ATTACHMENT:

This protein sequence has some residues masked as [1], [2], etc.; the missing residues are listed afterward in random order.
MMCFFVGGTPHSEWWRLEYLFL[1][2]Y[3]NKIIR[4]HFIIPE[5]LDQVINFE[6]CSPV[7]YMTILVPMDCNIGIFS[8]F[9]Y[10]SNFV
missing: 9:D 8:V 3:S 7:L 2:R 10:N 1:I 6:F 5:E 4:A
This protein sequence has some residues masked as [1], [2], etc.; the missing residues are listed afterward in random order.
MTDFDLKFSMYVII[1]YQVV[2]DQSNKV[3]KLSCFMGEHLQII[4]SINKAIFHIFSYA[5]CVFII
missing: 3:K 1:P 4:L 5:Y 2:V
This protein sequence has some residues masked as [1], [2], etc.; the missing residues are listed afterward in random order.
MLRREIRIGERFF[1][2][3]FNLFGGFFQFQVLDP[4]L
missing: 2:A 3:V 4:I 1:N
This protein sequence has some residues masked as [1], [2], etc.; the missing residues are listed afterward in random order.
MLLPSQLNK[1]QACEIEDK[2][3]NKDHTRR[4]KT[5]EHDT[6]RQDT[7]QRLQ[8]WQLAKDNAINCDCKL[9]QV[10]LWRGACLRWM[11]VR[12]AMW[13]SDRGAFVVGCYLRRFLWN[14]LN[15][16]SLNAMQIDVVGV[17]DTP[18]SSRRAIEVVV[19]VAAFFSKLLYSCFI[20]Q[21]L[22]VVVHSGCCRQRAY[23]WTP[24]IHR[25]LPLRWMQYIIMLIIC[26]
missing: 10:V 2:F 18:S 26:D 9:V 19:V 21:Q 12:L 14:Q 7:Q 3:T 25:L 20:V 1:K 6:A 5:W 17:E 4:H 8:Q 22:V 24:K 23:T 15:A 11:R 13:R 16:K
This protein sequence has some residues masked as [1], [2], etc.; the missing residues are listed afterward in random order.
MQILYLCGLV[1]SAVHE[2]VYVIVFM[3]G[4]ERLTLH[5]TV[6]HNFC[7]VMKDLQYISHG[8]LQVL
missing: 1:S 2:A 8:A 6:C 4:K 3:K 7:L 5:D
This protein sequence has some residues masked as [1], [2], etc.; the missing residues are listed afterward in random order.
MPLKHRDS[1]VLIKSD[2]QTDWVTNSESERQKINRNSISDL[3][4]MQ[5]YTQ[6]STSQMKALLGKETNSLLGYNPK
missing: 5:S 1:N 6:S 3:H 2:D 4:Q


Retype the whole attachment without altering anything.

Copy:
This protein sequence has some residues masked as [1], [2], etc.; the missing residues are listed afterward in random order.
MMCFFVGGTPHSEWWRLEYLFL[1][2]Y[3]NKIIR[4]HFIIPE[5]LDQVINFE[6]CSPV[7]YMTILVPMDCNIGIFS[8]F[9]Y[10]SNFV
missing: 9:D 8:V 3:S 7:L 2:R 10:N 1:I 6:F 5:E 4:A
This protein sequence has some residues masked as [1], [2], etc.; the missing residues are listed afterward in random order.
MTDFDLKFSMYVII[1]YQVV[2]DQSNKV[3]KLSCFMGEHLQII[4]SINKAIFHIFSYA[5]CVFII
missing: 3:K 1:P 4:L 5:Y 2:V
This protein sequence has some residues masked as [1], [2], etc.; the missing residues are listed afterward in random order.
MLRREIRIGERFF[1][2][3]FNLFGGFFQFQVLDP[4]L
missing: 2:A 3:V 4:I 1:N
This protein sequence has some residues masked as [1], [2], etc.; the missing residues are listed afterward in random order.
MLLPSQLNK[1]QACEIEDK[2][3]NKDHTRR[4]KT[5]EHDT[6]RQDT[7]QRLQ[8]WQLAKDNAINCDCKL[9]QV[10]LWRGACLRWM[11]VR[12]AMW[13]SDRGAFVVGCYLRRFLWN[14]LN[15][16]SLNAMQIDVVGV[17]DTP[18]SSRRAIEVVV[19]VAAFFSKLLYSCFI[20]Q[21]L[22]VVVHSGCCRQRAY[23]WTP[24]IHR[25]LPLRWMQYIIMLIIC[26]
missing: 10:V 2:F 18:S 26:D 9:V 19:V 21:Q 12:L 14:Q 7:Q 3:T 25:L 20:V 1:K 6:A 5:W 17:E 4:H 8:Q 22:V 24:K 23:T 15:A 11:R 13:R 16:K
This protein sequence has some residues masked as [1], [2], etc.; the missing residues are listed afterward in random order.
MQILYLCGLV[1]SAVHE[2]VYVIVFM[3]G[4]ERLTLH[5]TV[6]HNFC[7]VMKDLQYISHG[8]LQVL
missing: 1:S 2:A 8:A 6:C 4:K 3:K 7:L 5:D
This protein sequence has some residues masked as [1], [2], etc.; the missing residues are listed afterward in random order.
MPLKHRDS[1]VLIKSD[2]QTDWVTNSESERQKINRNSISDL[3][4]MQ[5]YTQ[6]STSQMKALLGKETNSLLGYNPK
missing: 5:S 1:N 6:S 3:H 2:D 4:Q